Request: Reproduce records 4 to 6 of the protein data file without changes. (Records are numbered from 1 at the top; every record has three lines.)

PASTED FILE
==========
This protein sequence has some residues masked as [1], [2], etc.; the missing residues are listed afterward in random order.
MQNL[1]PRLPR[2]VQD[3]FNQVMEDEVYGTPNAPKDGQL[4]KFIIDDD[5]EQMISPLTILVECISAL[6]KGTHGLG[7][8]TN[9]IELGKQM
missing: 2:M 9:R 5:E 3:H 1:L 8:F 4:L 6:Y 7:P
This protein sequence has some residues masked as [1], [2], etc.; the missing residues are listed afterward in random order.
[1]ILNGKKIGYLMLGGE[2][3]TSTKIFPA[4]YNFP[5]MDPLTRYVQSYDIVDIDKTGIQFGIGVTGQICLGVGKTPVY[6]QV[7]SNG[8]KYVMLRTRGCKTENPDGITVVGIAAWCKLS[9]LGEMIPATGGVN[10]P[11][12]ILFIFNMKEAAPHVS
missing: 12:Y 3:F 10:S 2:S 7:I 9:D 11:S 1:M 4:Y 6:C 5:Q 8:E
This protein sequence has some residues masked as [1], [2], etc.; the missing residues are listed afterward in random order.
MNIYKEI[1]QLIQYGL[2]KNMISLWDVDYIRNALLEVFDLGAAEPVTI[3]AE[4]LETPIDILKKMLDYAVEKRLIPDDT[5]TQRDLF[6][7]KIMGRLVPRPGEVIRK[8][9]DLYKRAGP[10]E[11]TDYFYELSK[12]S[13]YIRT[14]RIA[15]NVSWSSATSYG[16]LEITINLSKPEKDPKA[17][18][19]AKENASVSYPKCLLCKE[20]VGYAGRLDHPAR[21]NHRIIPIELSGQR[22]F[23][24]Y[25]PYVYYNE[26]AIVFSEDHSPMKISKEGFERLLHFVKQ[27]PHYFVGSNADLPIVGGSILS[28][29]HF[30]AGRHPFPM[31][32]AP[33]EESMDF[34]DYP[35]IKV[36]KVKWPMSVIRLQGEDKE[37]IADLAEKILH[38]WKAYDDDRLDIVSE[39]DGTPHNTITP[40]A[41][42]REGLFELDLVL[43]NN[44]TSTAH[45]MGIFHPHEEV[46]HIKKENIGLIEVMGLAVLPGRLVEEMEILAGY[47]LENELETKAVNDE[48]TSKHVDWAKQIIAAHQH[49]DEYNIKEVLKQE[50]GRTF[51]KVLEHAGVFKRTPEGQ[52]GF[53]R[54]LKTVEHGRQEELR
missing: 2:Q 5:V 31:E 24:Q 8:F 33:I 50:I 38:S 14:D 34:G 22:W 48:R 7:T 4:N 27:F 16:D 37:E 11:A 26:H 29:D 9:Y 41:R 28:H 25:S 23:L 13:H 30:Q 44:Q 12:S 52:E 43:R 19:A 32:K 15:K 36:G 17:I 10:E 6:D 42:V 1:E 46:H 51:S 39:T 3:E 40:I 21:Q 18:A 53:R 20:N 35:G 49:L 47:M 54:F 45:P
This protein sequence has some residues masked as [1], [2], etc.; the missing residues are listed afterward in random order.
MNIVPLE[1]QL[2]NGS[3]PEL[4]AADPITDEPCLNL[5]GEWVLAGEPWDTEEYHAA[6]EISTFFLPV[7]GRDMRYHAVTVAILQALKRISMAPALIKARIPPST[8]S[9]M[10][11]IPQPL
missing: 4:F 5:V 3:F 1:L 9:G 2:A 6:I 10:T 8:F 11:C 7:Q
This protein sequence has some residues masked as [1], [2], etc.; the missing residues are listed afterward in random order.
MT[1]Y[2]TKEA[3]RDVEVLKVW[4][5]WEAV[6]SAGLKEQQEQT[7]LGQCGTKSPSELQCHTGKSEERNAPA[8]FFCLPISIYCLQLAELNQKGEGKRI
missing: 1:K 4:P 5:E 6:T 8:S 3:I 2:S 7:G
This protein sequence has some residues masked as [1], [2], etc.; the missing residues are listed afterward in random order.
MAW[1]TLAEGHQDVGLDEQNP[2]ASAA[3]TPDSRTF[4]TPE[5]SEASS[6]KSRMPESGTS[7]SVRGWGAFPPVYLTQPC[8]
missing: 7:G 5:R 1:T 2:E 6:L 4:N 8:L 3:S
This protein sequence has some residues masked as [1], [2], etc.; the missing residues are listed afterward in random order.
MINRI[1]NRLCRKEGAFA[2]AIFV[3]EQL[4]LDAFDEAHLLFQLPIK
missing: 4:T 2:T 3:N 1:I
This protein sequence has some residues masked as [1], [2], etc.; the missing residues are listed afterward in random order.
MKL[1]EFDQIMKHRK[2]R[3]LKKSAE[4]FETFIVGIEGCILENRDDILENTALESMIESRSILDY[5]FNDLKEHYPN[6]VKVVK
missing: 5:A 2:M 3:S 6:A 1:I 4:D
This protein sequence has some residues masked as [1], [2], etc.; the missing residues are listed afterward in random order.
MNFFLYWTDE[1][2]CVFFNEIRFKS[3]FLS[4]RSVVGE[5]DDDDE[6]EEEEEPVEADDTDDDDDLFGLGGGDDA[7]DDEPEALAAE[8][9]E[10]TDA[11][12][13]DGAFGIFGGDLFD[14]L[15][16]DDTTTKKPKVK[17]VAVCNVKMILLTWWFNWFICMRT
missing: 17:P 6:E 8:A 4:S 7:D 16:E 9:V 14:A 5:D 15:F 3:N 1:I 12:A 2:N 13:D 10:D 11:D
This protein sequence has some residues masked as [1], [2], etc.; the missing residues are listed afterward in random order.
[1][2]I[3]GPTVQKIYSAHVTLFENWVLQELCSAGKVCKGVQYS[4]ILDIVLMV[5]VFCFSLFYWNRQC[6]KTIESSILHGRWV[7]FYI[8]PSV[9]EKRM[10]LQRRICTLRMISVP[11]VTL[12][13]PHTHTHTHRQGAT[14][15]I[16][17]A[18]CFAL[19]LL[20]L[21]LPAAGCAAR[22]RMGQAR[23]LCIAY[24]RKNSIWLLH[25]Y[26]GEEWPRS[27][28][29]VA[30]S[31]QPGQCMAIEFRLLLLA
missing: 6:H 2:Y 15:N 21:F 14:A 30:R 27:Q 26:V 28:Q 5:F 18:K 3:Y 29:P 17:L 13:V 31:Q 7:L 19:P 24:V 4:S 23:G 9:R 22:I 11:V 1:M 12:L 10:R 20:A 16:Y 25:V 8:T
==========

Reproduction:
This protein sequence has some residues masked as [1], [2], etc.; the missing residues are listed afterward in random order.
MNIVPLE[1]QL[2]NGS[3]PEL[4]AADPITDEPCLNL[5]GEWVLAGEPWDTEEYHAA[6]EISTFFLPV[7]GRDMRYHAVTVAILQALKRISMAPALIKARIPPST[8]S[9]M[10][11]IPQPL
missing: 4:F 5:V 3:F 1:L 9:G 2:A 6:I 10:T 8:F 11:C 7:Q
This protein sequence has some residues masked as [1], [2], etc.; the missing residues are listed afterward in random order.
MT[1]Y[2]TKEA[3]RDVEVLKVW[4][5]WEAV[6]SAGLKEQQEQT[7]LGQCGTKSPSELQCHTGKSEERNAPA[8]FFCLPISIYCLQLAELNQKGEGKRI
missing: 1:K 4:P 5:E 6:T 8:S 3:I 2:S 7:G
This protein sequence has some residues masked as [1], [2], etc.; the missing residues are listed afterward in random order.
MAW[1]TLAEGHQDVGLDEQNP[2]ASAA[3]TPDSRTF[4]TPE[5]SEASS[6]KSRMPESGTS[7]SVRGWGAFPPVYLTQPC[8]
missing: 7:G 5:R 1:T 2:E 6:L 4:N 8:L 3:S